This collection of essays is the fruit of a three-year project on "Cultural memory and the resources of the past, 400-1000 AD" sponsored by the European Science Foundation. Its contributors are made up of a blend of senior scholars (Mayke de Jong, Rosamond McKitterick, Walter Pohl, Helmut Reimitz, and Ian Wood), junior scholars (Clemens Ganter, Erik Goosmann, Sven Meeder, Marianne Pollheimer, Giorgia Vocino, and Graeme Ward), and dissertating graduate students (Timothy Barnwell, Richard Broome, Robert Flierman, and Désirée Scholten).
The fifteen essays, which run on average from 15 to 18 pages, are distributed among four sections: "Learning empire," the "Biblical past," "Changing senses of the other from the fourth to the eleventh centuries," and the "Migration of cultural traditions in early medieval Europe." In general, the contributors focus on a particular author, text, or combination of texts, and examine how the said author or text (often a manuscript) has deployed or used earlier texts, usually from the (late) Roman period, to create a usable past in the early middle ages, especially during the Carolingian period.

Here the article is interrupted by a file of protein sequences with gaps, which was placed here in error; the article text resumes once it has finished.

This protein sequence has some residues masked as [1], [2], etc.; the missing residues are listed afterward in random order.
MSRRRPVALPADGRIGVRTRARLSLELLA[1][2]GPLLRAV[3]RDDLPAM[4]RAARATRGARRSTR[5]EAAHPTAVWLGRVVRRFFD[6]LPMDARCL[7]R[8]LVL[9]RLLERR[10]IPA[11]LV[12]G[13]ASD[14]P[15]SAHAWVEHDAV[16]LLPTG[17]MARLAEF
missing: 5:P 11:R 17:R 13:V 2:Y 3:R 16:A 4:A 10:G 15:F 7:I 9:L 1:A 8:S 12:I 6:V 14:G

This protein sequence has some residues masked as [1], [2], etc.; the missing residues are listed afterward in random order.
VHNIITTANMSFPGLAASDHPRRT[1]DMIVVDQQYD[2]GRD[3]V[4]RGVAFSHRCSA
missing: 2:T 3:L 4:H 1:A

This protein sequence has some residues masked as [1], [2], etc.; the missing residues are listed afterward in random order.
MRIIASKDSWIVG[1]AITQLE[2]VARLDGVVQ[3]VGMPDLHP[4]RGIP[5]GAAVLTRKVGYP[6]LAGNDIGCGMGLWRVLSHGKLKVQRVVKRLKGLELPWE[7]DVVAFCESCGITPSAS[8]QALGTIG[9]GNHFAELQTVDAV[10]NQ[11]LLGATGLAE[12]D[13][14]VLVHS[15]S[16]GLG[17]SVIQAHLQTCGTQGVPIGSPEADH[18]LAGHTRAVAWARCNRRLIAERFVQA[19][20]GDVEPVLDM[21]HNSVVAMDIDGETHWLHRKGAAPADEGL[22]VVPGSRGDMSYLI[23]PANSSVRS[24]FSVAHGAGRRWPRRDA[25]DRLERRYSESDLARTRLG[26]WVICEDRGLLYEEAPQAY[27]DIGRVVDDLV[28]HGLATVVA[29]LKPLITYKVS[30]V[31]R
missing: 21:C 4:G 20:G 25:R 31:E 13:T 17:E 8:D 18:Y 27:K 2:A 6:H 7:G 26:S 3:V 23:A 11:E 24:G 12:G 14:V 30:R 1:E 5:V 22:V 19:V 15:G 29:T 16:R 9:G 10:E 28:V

The collection opens with a discussion of "Cultural memory" by Pohl and Wood, who briskly review some theoretical literature on collective and historical memory which, they argue, has tended both to exaggerate the homogeneity of cultural communities and to ignore the middle ages. The present volume's emphasis on manuscripts and the busy collecting, editing, and re-writing of texts, by contrast, opens up a world made up of "different types of identity" and the manifold "resources of the past" which early medieval writers creatively harnessed in various ways to the idea of "one Christian people and a world of gentes" (8-9).